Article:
First state to have prohibition, TN now teeming with state-run liquor shops
IT was in Salem district of Tamil Nadu in 1937 that the Congress government of C. Rajagopalachari imposed prohibition, a first in the country. It was extended across the state in 1948 immediately after Independence, reports IANS, quoted by online news sites.
This prohibition in Tamil Nadu continued with Kamaraj at the helm of affairs in the state.
The Madras Abkari Act was introduced in 1886 that placed strict regulations and banned the sale of local liquor. This British policy helped the sale of foreign liquor instead of ‘desi’ beverages.
The DMK government led by party ideologue M. Karunanidhi lifted the ban in 1971 citing revenue loss without a nationwide ban, and allowed the sale of arrack and toddy — the desi drinks’. However, Karunanidhi had to stop the sale of toddy and arrack in 1974.
The ban on arrack and toddy led to the manufacturing of spurious drinks and methanol, the industrial alcohol, was widely used leading to several deaths in the state in 1975-76. The sale of liquor and toddy was later reintroduced in the state by matinee idol turned chief minister, M. G. Ramachandran ( MGR) when he was catapulted to power as an AIADMK leader in 1981.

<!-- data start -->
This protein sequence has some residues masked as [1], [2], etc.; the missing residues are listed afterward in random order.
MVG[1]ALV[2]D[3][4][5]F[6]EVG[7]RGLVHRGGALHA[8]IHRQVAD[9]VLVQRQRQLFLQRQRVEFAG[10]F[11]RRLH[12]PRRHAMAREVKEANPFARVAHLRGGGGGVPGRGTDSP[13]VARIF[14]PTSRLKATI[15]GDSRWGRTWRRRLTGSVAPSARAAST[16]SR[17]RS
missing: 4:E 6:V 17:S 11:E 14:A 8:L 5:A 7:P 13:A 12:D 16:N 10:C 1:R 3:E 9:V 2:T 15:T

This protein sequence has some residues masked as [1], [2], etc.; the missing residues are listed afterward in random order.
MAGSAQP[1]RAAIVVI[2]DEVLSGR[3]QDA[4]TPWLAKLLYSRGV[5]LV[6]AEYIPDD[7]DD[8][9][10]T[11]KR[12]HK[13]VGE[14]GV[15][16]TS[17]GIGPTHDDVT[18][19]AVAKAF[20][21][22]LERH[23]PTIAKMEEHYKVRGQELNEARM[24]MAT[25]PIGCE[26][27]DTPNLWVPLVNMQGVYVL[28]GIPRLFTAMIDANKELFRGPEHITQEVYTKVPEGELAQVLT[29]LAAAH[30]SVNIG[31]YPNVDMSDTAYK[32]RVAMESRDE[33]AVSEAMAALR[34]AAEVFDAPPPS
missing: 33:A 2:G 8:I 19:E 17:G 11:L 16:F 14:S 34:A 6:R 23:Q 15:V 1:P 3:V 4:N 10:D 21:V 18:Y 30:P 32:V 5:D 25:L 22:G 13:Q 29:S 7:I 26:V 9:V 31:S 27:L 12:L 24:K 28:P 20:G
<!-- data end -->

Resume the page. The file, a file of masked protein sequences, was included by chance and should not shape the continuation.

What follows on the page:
MGR even reduced the age for securing a liquor permit for foreign liquor consumption from 45 years to 30 years. In 1981 finance minister V.R. Nedunchezhiyan further reduced the age to 25.
In 1983, the state government under MGR, set up the Tamil Nadu State Marketing Corporation (Tasmac), and the sale of Indian Made Foreign Liquor (IMFL) and arrack were brought under it. Six years after the sale of arrack and toddy began, the MGR government banned local drinks on January 1, 1987.
Politicians of all hues while in power in Tamil Nadu justify the sale of liquor saying that the revenue generated through huge taxation on liquor is being used to support social welfare schemes that have led to a robust social index for the state.
Gandhian activist M. Idiyanarayanan told IANS: “It is a wrong theory that you sell liquor, make money by charging the tipplers heavily and use this money for welfare schemes.”
“Welfare is a state subject and the money for that must not be generated through liquor; instead, policymakers must look to other avenues for raising money. Liquor is evil and the government must refrain from generating funds through liquor sales, creating disharmony in the society.”